Common examples of inaccurate information include:
- Credit report mentions an old delinquency but does not mention that the account is now current
- Credit report includes inaccurate address information
- Credit report includes one or more accounts that do not belong to the consumer (e.g., due to misreporting information from someone with a similar name or due to identity theft)
- Credit report includes inaccurate information about one of the consumer's accounts
The credit bureau and the creditor are each responsible for correcting errors in the consumer’s credit report.
Credit bureaus must investigate the dispute within 30 days and respond to the consumer in writing. If the disputed information cannot be verified, it must be deleted, usually within the 30-day period. The 30-day period may be extended by up to 15 days if the consumer provides additional information during the 30-day period that is relevant to the investigation. If there is a change in the information in the credit report as a result of the investigation, the credit bureau must also provide the consumer with a free copy of the credit report. This free copy of the credit report is in addition to the free copy the consumer is entitled to during any 12-month period. The consumer can ask to have the corrected credit report sent to any organization who received a copy of the credit report within the last 6 months (2 years for employment purposes).
If the credit bureau and/or creditor verifies that the disputed information is accurate and complete, the consumer has the right to have a statement added to future credit reports.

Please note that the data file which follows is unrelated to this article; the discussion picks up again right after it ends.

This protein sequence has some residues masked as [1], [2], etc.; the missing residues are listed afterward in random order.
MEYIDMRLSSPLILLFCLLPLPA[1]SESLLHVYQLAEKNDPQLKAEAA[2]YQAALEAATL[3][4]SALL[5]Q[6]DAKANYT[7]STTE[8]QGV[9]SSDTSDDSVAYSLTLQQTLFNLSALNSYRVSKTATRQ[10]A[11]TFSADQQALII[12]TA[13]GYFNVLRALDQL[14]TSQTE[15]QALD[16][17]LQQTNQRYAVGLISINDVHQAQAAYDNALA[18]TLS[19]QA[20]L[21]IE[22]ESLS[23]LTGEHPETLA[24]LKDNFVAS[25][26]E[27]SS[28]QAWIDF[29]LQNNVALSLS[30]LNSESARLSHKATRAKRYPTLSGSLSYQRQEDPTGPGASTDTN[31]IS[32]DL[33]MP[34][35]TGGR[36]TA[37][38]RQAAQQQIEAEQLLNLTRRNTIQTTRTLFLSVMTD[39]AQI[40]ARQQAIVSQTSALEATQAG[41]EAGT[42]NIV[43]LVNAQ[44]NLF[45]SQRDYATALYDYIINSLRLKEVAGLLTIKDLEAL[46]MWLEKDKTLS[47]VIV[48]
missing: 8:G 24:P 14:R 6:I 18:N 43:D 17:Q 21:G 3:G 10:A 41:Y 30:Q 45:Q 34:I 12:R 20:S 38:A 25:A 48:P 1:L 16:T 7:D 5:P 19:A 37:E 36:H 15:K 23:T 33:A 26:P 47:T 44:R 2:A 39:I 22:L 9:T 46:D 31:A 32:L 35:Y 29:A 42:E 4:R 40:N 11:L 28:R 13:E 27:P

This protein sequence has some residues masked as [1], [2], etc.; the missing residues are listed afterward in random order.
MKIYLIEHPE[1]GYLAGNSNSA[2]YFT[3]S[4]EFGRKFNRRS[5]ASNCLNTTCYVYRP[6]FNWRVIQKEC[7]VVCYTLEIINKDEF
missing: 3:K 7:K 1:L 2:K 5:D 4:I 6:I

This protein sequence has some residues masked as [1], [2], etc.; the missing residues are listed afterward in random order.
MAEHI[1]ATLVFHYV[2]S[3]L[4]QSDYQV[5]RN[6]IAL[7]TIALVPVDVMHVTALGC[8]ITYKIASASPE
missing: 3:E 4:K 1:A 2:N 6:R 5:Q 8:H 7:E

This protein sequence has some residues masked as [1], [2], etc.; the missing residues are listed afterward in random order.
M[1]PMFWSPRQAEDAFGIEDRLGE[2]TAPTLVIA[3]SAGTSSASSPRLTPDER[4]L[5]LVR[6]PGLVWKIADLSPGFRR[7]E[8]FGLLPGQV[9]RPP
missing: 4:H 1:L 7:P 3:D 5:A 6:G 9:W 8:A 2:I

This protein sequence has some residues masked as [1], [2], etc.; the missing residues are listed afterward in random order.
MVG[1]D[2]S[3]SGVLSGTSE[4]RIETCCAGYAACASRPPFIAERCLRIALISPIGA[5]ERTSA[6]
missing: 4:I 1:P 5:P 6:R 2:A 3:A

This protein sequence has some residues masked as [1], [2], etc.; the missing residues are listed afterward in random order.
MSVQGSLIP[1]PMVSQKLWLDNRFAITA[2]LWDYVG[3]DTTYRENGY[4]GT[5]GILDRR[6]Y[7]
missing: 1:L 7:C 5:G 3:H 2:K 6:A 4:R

Fixing Accurately Reported Problems
Accurately reported information may remain on the consumer’s credit report for at least 7 years. Bankruptcy discharges may be reported for up to 10 years. Some information may remain on the credit report indefinitely, including information about criminal convictions, information reported in response to a job application for a job that pays more than $75,000 a year and information reported in response to an application for more than $150,000 of credit or life insurance.
Most credit problems that lead to a denial of a PLUS Loan can be cured by the passage of time. For example, a bankruptcy discharge, foreclosure and repossession will affect the borrower’s eligibility for a PLUS Loan for five years.
Some problems can be cured sooner. For example, if a borrower has an adverse credit history because of a current delinquency of 90 or more days, bringing that account current may enable the borrower to qualify for a PLUS Loan. Borrowers can also bring accounts that are in collections or charged off below the $2,085 federal threshold that results in an adverse credit history determination.
Borrowers who are experiencing financial difficulty may want to seek help from a non-profit credit counseling organization.
- Fair Credit Reporting Act (FCRA) [15 USC 1681]
- Fair and Accurate Credit Transactions Act of 2003 (FACT Act) [P.L. 108-159]
- Summary of Rights Under the Fair Credit Reporting Act